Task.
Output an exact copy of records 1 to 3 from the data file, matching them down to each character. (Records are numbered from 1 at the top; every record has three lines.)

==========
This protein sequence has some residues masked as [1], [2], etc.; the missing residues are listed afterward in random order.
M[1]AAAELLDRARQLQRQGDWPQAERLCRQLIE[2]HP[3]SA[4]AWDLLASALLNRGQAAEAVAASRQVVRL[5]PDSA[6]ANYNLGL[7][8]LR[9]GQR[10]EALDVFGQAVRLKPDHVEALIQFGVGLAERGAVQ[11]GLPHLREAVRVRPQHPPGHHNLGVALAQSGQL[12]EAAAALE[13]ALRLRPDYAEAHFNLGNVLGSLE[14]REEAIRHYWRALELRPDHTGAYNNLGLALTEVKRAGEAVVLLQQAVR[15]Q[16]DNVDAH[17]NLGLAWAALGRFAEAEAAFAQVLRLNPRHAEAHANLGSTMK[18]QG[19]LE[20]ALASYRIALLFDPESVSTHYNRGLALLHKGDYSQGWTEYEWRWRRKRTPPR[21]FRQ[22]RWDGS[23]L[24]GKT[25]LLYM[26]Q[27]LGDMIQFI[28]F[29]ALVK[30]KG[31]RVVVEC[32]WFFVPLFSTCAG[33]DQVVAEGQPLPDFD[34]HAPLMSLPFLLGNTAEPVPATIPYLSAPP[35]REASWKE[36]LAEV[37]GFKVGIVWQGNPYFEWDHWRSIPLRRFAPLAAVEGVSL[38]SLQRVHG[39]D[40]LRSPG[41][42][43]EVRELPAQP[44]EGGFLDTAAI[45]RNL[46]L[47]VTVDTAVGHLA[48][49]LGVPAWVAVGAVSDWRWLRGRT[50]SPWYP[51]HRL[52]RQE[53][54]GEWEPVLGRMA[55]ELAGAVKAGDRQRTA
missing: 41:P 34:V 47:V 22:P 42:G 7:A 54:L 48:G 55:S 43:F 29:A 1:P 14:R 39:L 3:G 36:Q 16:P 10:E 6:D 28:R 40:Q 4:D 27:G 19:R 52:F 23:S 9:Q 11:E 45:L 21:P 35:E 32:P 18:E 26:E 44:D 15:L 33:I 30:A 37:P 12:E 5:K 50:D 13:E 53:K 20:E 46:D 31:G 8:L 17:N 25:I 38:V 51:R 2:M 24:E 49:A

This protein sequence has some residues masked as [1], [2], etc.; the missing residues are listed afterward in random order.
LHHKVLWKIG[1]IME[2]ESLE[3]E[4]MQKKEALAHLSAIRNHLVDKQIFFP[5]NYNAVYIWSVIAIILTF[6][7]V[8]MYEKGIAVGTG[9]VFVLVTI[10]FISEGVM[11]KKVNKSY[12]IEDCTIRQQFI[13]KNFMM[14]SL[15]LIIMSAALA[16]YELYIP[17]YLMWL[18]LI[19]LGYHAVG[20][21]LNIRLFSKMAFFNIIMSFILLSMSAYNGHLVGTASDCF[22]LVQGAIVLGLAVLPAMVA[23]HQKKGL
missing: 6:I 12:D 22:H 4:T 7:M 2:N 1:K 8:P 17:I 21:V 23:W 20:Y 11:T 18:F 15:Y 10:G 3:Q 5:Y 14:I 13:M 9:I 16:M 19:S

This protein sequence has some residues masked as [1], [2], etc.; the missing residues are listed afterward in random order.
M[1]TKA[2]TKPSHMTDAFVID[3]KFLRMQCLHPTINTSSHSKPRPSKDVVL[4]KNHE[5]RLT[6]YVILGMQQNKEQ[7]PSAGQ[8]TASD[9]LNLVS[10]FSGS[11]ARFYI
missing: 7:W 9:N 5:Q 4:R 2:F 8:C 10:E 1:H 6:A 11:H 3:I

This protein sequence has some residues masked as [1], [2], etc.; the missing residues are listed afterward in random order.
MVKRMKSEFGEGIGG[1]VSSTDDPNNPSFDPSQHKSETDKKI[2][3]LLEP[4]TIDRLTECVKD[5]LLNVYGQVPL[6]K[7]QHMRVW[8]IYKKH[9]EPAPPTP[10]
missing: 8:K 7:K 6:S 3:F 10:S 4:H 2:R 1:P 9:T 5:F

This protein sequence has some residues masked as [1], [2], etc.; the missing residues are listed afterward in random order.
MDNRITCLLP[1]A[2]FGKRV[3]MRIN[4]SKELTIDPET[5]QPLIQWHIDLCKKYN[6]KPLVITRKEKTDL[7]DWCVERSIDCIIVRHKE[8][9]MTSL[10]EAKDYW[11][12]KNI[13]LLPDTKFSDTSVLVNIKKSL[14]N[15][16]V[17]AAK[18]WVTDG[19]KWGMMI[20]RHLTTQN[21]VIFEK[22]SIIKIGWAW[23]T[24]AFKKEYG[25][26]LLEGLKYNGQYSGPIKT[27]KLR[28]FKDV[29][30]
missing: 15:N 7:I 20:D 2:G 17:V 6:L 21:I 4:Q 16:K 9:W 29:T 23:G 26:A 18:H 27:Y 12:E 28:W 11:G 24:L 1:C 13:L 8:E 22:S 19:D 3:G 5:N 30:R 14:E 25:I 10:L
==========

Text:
This protein sequence has some residues masked as [1], [2], etc.; the missing residues are listed afterward in random order.
M[1]AAAELLDRARQLQRQGDWPQAERLCRQLIE[2]HP[3]SA[4]AWDLLASALLNRGQAAEAVAASRQVVRL[5]PDSA[6]ANYNLGL[7][8]LR[9]GQR[10]EALDVFGQAVRLKPDHVEALIQFGVGLAERGAVQ[11]GLPHLREAVRVRPQHPPGHHNLGVALAQSGQL[12]EAAAALE[13]ALRLRPDYAEAHFNLGNVLGSLE[14]REEAIRHYWRALELRPDHTGAYNNLGLALTEVKRAGEAVVLLQQAVR[15]Q[16]DNVDAH[17]NLGLAWAALGRFAEAEAAFAQVLRLNPRHAEAHANLGSTMK[18]QG[19]LE[20]ALASYRIALLFDPESVSTHYNRGLALLHKGDYSQGWTEYEWRWRRKRTPPR[21]FRQ[22]RWDGS[23]L[24]GKT[25]LLYM[26]Q[27]LGDMIQFI[28]F[29]ALVK[30]KG[31]RVVVEC[32]WFFVPLFSTCAG[33]DQVVAEGQPLPDFD[34]HAPLMSLPFLLGNTAEPVPATIPYLSAPP[35]REASWKE[36]LAEV[37]GFKVGIVWQGNPYFEWDHWRSIPLRRFAPLAAVEGVSL[38]SLQRVHG[39]D[40]LRSPG[41][42][43]EVRELPAQP[44]EGGFLDTAAI[45]RNL[46]L[47]VTVDTAVGHLA[48][49]LGVPAWVAVGAVSDWRWLRGRT[50]SPWYP[51]HRL[52]RQE[53][54]GEWEPVLGRMA[55]ELAGAVKAGDRQRTA
missing: 41:P 34:V 47:V 22:P 42:G 7:A 54:L 48:G 55:S 43:F 29:A 1:P 14:R 39:L 3:G 36:Q 16:P 10:E 6:D 28:R 40:Q 4:D 27:G 19:R 52:F 23:S 9:Q 11:E 45:L 21:P 35:E 32:P 18:E 26:E 44:D 15:L 33:I 30:A 37:P 12:E 5:K 50:D 13:E 53:K 20:E 46:D 31:G 8:L 17:N 25:I 38:V 51:R 2:M 24:E 49:A

This protein sequence has some residues masked as [1], [2], etc.; the missing residues are listed afterward in random order.
LHHKVLWKIG[1]IME[2]ESLE[3]E[4]MQKKEALAHLSAIRNHLVDKQIFFP[5]NYNAVYIWSVIAIILTF[6][7]V[8]MYEKGIAVGTG[9]VFVLVTI[10]FISEGVM[11]KKVNKSY[12]IEDCTIRQQFI[13]KNFMM[14]SL[15]LIIMSAALA[16]YELYIP[17]YLMWL[18]LI[19]LGYHAVG[20][21]LNIRLFSKMAFFNIIMSFILLSMSAYNGHLVGTASDCF[22]LVQGAIVLGLAVLPAMVA[23]HQKKGL
missing: 6:I 12:D 22:H 4:T 7:M 2:N 1:K 8:P 17:I 21:V 23:W 20:Y 11:T 18:F 15:Y 10:G 3:Q 5:Y 14:I 13:M 9:I 16:M 19:S

This protein sequence has some residues masked as [1], [2], etc.; the missing residues are listed afterward in random order.
M[1]TKA[2]TKPSHMTDAFVID[3]KFLRMQCLHPTINTSSHSKPRPSKDVVL[4]KNHE[5]RLT[6]YVILGMQQNKEQ[7]PSAGQ[8]TASD[9]LNLVS[10]FSGS[11]ARFYI
missing: 7:W 9:N 5:Q 4:R 2:F 8:C 10:E 1:H 6:A 11:H 3:I